A Brief History of Bali Silver and Gold Work
The people of Bali and the rest of Indonesia have been engaged in metal work for several thousand years. Here is a brief chronology of how they got to where they are today.
As humanity moved from the Stone Age to the Bronze Age, knowledge of metallurgy spread slowly across Eurasia, Africa and Southeast Asia. Since the Bronze Age is a prehistoric period, much of what we know about it comes from archealogical finds.
The Bronze Age is typically defined as that period of time between 3500 BC and 1200 BC. It is characterized by the mastery of bronze making, an alloy typically made of copper and tin. Eventually, these bronze working skills became more sophisticated, leading to iron working and the Iron Age.
The Bronze Age began 5500 years ago in the region we now know as Turkey, Iraq and Iran -- the cradle of civilization. It took nearly 2000 years for the techniques of bronze work to make it to the Indian continent. Scholars generally date the beginning of the Indian Bronze Age to about 3300 BC. It took another 1200 years for Bronze Age knowledge to make it to China and the rest of Southeast Asia, including the islands that now collectively make up Indonesia (which did not become a sovereign nation until 1949).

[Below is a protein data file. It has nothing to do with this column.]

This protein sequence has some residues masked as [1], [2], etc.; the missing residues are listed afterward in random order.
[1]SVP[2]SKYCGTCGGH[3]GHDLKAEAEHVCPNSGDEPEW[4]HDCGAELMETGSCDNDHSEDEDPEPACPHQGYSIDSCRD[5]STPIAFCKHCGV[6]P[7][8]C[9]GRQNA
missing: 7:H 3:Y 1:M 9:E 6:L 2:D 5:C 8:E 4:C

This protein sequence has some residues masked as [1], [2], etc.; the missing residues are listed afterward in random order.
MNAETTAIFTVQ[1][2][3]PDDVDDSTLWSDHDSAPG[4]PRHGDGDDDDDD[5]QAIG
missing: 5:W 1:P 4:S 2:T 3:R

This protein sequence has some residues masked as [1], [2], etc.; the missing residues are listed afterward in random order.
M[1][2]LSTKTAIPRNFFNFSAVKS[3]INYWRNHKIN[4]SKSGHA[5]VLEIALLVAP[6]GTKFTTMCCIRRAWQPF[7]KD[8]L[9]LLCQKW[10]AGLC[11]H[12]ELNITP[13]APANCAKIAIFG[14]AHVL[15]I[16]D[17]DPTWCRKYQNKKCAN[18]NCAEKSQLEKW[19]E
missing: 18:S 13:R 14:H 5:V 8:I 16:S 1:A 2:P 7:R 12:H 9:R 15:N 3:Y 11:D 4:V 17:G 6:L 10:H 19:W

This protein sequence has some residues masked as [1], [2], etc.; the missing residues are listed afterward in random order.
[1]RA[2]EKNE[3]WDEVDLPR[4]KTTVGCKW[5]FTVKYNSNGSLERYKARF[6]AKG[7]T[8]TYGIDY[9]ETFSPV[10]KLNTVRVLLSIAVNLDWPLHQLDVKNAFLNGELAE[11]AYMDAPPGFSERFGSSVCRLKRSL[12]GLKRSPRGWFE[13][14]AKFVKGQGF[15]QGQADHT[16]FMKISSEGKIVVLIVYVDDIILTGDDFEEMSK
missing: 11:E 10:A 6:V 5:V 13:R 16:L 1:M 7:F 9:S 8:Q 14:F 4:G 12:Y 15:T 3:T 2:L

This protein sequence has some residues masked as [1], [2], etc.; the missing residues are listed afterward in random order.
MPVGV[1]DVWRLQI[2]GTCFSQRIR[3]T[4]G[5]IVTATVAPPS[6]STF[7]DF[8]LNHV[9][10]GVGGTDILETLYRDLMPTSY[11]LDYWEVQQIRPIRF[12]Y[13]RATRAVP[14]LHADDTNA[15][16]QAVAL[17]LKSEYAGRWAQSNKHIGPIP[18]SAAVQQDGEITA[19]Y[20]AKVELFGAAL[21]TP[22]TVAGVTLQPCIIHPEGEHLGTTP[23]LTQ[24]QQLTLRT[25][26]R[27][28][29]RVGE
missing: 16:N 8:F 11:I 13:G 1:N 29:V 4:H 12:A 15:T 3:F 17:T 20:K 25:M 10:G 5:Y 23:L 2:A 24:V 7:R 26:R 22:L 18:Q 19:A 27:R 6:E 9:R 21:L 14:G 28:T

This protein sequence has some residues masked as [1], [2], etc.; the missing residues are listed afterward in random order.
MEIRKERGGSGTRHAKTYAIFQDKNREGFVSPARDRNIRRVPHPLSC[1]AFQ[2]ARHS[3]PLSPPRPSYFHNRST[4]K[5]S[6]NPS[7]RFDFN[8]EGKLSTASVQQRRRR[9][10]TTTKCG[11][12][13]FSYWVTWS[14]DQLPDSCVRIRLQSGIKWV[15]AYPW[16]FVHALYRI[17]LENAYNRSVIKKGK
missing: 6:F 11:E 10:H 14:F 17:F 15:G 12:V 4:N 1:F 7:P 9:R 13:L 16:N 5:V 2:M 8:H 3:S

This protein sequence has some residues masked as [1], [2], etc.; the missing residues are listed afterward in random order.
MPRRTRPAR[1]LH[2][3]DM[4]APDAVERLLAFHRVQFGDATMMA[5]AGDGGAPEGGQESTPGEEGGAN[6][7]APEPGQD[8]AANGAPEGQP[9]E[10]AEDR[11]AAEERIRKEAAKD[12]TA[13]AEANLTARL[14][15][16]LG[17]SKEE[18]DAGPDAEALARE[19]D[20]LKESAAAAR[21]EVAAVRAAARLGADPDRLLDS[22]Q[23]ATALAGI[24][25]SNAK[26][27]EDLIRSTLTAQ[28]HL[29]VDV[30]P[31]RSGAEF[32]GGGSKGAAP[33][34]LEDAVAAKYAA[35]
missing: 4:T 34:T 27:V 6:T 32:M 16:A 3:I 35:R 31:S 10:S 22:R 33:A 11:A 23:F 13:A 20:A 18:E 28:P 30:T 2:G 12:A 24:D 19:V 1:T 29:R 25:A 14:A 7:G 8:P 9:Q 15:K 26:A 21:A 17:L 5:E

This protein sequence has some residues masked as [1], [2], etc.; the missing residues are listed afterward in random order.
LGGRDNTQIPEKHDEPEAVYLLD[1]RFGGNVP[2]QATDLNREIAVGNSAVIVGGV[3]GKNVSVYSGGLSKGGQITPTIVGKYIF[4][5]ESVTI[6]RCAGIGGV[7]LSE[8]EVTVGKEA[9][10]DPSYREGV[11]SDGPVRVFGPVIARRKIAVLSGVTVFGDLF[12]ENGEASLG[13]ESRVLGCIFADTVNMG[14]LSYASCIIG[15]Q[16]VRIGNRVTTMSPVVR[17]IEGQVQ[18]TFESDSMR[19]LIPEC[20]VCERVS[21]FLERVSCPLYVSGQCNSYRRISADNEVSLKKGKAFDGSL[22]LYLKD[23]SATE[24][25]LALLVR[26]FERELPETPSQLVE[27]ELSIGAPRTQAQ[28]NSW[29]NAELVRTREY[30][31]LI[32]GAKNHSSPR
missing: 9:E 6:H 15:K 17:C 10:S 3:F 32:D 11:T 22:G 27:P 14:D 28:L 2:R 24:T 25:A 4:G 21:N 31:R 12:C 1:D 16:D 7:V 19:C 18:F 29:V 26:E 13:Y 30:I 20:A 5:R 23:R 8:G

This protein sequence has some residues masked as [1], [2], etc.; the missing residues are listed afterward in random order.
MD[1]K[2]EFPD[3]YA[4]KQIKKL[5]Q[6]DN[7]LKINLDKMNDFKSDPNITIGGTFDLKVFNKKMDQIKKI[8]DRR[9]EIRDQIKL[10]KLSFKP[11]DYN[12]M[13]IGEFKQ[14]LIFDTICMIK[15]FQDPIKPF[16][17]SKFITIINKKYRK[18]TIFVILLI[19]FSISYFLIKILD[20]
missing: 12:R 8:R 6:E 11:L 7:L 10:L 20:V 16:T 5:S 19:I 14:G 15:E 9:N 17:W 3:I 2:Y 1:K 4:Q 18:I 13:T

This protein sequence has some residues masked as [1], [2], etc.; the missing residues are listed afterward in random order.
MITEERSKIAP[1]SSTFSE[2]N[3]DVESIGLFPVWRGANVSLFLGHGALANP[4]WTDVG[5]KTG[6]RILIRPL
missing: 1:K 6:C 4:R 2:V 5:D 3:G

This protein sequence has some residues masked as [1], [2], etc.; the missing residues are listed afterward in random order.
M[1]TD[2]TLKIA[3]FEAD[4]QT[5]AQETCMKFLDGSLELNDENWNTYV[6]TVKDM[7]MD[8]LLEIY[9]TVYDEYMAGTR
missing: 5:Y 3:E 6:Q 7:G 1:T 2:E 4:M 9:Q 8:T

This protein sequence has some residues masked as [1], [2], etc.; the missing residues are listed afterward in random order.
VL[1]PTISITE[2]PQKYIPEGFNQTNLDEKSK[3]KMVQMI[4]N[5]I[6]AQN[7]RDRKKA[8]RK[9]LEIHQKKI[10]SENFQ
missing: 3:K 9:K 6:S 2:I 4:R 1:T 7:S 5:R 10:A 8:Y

We can say with some certainty that the people of Bali and Indonesia have had metal working skills for at least 2600 years. It is not secret how they developed these skills. Trade with China, India, the Middle East and other regions has been established for several thousand years. Through these encounters and exchanges the skills of Southeast Asians advanced, including their abilities to work with silver and gold. The discovery of gold within the borders of what is now Indonesia fueled the advancement of these skills further. Many gold and silver jewelry artifacts have been found, for example.
By the 16th century AD Bali became known as for the exceptional quality of its silver and gold work. The traditons of the Balinese people inform them that their advanced skills were learned directly from the gods. Today many bead store owners and jewelry designers make regular pilgrimages to Bali to stock up on Balinese sterling silver beads, findings and jewelry.
One interesting development is that the Bali people themselves are traveling more and more and incorporating what they learn about their fellow Indonesians in their designs. The item to the left in inspired by the art of Borneo and was created by our nephew Ming.